Trails

Ridge to Rivers Facebook page

Heads-up intrepid Boise foothills hikers, bikers and runners: time to find an alternate route for your cardio adventures.

The recent rain in the Treasure Valley has wreaked havoc on the trails, making them soft and muddy.

Trail managers are encouraging people to check conditions before they head to the hills this winter. Here's the link to updated trail conditions and alternatives (Boise River Greenbelt, 8th Street Road and Rocky Canyon) from the city's Ridge to Rivers system.   

Land Trust of the Treasure Valley

A group of volunteers will be out in force Saturday to give the Boise Foothills a collective hug. That’s what the YMCA and the Land Trust of the Treasure Valley are calling trail restoration in Harrison Hollow.

“Now and then it just needs some tender loving care, and that’s what we’re doing, we’re lending a hand for the land,” says Rich Jarvis with the YMCA Togetherhood program. He says maintaining trails in the Foothills is no easy task.

Screenshot MTB Project / BLM/MTB Project/International Mountain Bike Association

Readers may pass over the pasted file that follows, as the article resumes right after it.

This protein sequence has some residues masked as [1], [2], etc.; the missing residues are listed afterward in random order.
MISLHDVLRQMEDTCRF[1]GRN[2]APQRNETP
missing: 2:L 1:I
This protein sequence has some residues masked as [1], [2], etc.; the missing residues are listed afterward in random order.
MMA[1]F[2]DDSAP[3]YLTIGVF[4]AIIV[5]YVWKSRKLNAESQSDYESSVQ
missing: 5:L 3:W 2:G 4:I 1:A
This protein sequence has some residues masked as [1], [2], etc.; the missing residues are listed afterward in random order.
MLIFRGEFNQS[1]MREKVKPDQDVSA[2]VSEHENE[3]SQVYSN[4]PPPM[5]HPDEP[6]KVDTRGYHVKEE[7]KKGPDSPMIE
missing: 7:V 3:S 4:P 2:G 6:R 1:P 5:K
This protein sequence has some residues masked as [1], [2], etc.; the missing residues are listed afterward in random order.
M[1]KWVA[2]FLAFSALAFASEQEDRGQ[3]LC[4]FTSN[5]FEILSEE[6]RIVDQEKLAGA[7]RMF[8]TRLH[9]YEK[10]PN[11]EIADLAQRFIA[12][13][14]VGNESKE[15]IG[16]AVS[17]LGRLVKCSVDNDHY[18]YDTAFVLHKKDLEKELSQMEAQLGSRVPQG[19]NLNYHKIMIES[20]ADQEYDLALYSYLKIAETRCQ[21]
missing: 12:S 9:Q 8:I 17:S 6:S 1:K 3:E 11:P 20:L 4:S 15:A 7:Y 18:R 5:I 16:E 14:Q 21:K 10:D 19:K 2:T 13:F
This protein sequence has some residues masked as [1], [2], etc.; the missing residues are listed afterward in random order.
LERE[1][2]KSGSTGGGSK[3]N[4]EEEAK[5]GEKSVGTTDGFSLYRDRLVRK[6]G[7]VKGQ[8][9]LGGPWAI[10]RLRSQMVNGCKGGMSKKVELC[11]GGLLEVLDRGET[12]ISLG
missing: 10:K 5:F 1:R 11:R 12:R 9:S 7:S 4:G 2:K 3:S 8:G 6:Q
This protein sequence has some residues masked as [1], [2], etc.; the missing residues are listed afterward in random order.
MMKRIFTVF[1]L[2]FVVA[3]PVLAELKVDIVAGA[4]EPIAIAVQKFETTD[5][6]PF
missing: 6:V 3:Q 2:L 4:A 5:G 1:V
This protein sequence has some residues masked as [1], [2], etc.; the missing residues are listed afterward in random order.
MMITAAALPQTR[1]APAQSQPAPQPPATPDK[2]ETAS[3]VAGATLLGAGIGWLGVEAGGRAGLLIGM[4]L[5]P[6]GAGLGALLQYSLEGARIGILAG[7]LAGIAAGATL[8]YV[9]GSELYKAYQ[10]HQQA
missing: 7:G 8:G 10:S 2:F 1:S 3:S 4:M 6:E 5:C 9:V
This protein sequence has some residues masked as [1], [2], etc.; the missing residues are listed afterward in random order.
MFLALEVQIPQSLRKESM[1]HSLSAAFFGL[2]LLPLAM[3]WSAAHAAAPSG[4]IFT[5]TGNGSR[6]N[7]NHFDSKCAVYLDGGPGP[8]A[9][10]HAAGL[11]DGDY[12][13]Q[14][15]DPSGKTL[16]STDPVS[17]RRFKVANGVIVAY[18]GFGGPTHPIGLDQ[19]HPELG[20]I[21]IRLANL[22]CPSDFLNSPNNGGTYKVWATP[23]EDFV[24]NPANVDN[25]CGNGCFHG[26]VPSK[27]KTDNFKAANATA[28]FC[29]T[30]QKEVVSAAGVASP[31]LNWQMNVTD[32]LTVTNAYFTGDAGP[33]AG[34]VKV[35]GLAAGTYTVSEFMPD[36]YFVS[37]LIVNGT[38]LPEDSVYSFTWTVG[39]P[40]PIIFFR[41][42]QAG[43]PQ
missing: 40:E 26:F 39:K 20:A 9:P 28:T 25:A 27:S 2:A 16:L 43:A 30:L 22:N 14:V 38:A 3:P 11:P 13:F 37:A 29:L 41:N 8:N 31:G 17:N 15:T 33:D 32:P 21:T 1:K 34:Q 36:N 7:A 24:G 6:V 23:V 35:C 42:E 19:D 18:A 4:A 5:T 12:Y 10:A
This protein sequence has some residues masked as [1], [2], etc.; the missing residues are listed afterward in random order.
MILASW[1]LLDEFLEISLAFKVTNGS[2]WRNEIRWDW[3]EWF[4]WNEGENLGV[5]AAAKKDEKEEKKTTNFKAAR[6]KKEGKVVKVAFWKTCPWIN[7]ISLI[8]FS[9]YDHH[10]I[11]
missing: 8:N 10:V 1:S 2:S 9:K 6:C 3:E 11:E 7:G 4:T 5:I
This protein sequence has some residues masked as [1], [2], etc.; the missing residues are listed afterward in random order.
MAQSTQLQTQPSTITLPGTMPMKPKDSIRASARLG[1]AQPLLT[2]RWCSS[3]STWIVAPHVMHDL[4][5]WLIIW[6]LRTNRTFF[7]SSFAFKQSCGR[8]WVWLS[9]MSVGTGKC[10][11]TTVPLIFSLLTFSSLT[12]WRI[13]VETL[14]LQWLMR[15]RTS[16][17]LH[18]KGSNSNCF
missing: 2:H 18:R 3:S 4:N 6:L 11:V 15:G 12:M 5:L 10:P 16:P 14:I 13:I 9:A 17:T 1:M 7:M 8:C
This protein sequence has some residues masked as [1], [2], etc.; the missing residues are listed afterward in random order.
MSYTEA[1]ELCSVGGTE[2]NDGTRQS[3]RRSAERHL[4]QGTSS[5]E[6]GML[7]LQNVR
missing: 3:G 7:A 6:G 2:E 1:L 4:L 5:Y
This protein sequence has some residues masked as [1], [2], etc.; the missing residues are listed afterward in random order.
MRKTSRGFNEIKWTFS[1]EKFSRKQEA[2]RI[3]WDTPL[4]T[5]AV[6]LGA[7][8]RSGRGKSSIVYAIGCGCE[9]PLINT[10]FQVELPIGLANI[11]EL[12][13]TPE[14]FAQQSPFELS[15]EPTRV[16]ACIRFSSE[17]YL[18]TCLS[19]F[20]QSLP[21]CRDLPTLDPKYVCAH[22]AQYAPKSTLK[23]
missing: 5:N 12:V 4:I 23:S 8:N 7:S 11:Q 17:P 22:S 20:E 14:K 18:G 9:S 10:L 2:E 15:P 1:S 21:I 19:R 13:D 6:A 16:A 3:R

The Bureau of Land Management wants to get more people riding mountain bikes on 20 trail systems around the West. The agency has a new set of bike maps to show off those trails, including two in Idaho.

Jessica Murri / For Boise State Public Radio

Almost every day since the end of January, the Boise Foothills Trail Conditions Facebook page has warned hikers of the same thing: trails are muddy. Those conditions have forced would-be hikers to find recreation alternatives.

Pine Irwin is part of a group that uses Boise parks and the Greenbelt instead of hiking in the foothills.  Irwin and her dogs joined others in Veterans Memorial Park Sunday morning because, she says, using the foothills right now is not an option.

Trails Of Trouble On Wild Land

Mar 18, 2013
Aaron Kunz / EarthFix

Some federal budget cuts can be found in places you might not be looking -- deep in the wilderness of the Pacific Northwest. For hikers and horse packers, frustration is mounting over the state of disrepair of recreational trails on public land.

The Northwest has more than 11-million acres of mountains, forests and other wild places designated as Wilderness Areas.

That amounts to thousands of miles of trails that lace their way through the wilderness.